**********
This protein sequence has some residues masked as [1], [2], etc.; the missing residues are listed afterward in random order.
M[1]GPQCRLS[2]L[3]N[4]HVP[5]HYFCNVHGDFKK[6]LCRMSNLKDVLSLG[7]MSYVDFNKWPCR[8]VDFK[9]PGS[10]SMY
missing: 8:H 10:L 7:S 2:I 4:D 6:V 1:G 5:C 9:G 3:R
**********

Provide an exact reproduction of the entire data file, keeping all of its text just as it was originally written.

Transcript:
This protein sequence has some residues masked as [1], [2], etc.; the missing residues are listed afterward in random order.
M[1]GPQCRLS[2]L[3]N[4]HVP[5]HYFCNVHGDFKK[6]LCRMSNLKDVLSLG[7]MSYVDFNKWPCR[8]VDFK[9]PGS[10]SMY
missing: 8:H 10:L 7:S 2:I 4:D 6:V 1:G 5:C 9:G 3:R